Said tweet also pledged that new music is on the way. Well, she used a little icon of a mic and said that was on its way. Maybe she's got a new line in microphones coming out. Or emoji.

Farah partners with Roundhouse on new talent initiatives
Clothing brand Farah has launched a new initiative as part of its alliance with the Roundhouse, in which young talent taking part in the Camden venue's Resident Artist scheme will have the opportunity to play pre-gig sets under the brand Farah Presents.

The aim is to let new talent utilising the Roundhouse's studio and rehearsal room facilities to have the opportunity to play to audiences for other gigs in the building in a bid to build profile and fanbase. There will also be opportunities to play beyond the building - two Roundhouse residents played under the Farah Presents banner at Bestival last weekend - plus the brand will support some of the venue's educational workshops.

Confirming all this, Roundhouse's Corporate Partnerships Manager Francesca Hayward told reporters: "We're really excited to have the support of Farah for a third year running, but this year really does offer such an incredible opportunity. Our Resident Artist programme aims to offer support, professional opportunities and progression routes into creative industries and this new partnership with Farah complements all elements of that".

Meanwhile Farah Global Head Of Marketing Mia Zackrisson added: "We are honoured to be working with Roundhouse charity and the Resident Artist programme to support young people to gain experience within a variety of art forms. We are looking forward to develop our relationship this year and creating some great opportunities for the artists who are part of the project".


Live Nation announces brand alliance with Aussie bank
Live Nation in Australia yesterday announced an alliance with the National Australia Bank because, well, why the hell not, that's what I say. Banking is a close second to live music when it comes to my all time favourite pastimes.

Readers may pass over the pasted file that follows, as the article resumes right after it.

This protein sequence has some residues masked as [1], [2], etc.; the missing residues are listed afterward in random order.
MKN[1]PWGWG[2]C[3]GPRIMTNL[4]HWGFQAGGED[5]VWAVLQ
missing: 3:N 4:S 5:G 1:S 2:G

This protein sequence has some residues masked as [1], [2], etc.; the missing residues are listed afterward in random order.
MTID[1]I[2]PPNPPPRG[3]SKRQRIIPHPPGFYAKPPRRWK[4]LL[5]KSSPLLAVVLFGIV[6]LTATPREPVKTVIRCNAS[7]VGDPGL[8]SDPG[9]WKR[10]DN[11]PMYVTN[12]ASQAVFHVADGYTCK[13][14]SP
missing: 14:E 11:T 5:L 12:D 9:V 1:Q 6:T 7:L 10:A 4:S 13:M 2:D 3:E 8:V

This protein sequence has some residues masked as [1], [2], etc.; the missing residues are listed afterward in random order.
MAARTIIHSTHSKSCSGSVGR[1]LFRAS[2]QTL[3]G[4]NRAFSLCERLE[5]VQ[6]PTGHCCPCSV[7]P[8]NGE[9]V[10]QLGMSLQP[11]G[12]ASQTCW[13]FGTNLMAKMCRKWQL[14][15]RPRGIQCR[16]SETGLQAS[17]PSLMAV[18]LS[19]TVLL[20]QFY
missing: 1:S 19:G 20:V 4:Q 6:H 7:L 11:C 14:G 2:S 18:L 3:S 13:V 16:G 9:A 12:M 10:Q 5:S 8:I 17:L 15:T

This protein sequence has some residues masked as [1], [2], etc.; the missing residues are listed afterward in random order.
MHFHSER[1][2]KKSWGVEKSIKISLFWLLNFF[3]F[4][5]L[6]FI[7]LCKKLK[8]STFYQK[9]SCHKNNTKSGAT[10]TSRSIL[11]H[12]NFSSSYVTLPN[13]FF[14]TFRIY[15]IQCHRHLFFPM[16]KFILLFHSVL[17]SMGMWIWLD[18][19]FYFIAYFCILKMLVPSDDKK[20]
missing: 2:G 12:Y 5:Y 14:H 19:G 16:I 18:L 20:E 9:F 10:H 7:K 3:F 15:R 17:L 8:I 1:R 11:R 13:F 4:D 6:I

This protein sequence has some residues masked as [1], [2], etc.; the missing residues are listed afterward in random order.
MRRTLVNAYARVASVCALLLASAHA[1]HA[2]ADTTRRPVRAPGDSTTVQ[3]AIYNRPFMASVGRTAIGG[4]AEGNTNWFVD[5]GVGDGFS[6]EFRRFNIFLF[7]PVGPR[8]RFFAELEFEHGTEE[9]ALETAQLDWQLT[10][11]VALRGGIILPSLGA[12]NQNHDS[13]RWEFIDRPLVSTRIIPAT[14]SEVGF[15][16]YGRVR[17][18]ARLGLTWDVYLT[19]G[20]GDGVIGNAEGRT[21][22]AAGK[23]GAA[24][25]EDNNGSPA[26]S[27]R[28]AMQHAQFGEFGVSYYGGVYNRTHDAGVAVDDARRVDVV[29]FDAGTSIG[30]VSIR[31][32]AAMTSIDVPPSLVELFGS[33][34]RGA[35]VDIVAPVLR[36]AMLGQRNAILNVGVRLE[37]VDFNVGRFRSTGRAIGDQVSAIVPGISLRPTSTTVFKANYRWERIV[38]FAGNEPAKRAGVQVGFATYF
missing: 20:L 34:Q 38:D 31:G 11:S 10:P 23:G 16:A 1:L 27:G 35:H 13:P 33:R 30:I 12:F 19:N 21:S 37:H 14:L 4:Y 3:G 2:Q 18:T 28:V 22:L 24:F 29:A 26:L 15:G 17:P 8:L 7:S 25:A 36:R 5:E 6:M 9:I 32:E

Under the alliance the bank's customers will get exclusive access to VIP packages, specialised content, priority tickets and some of those "money can't buy experiences" marketing people like to talk about.

NAB will also become an "official brand partner" of Live Nation as part of the deal, while its wealth management division MLC will be the live firm's official "superannuation partner" in Australia. And you think I made that up don't you? I didn't. It's in the press release. Look, here, it says official "superannuation partner". Don't you love living in 2015?

Speaking for the bankers, NAB's Acting Chief Marketing Officer Michael Nearhos told reporters: "We look forward to bringing these exciting benefits from the partnership to our customers. It will enable us to even further reward and recognise our customers with exclusive ticketing offers and VIP experiences. We're continually looking for ways we can show our customers how much we value and appreciate them - live entertainment is the ideal platform for us to do so".

No word yet on whether Live Nation Australia has appointed an "official lubricant". Though I bet those bankers are quite greasy.

Ministry boss challenges streaming platforms to put a value on curation
So, the value of curation has been back in the spotlight of late as the influence of playlists on the big streaming platforms has become a regular topic of debate, and even more so in the side discussion about labels bunging influential playlist owners cash to include their shitty tracks on their Spotify line-ups, or 'playola' as I reluctantly sense we're now calling it.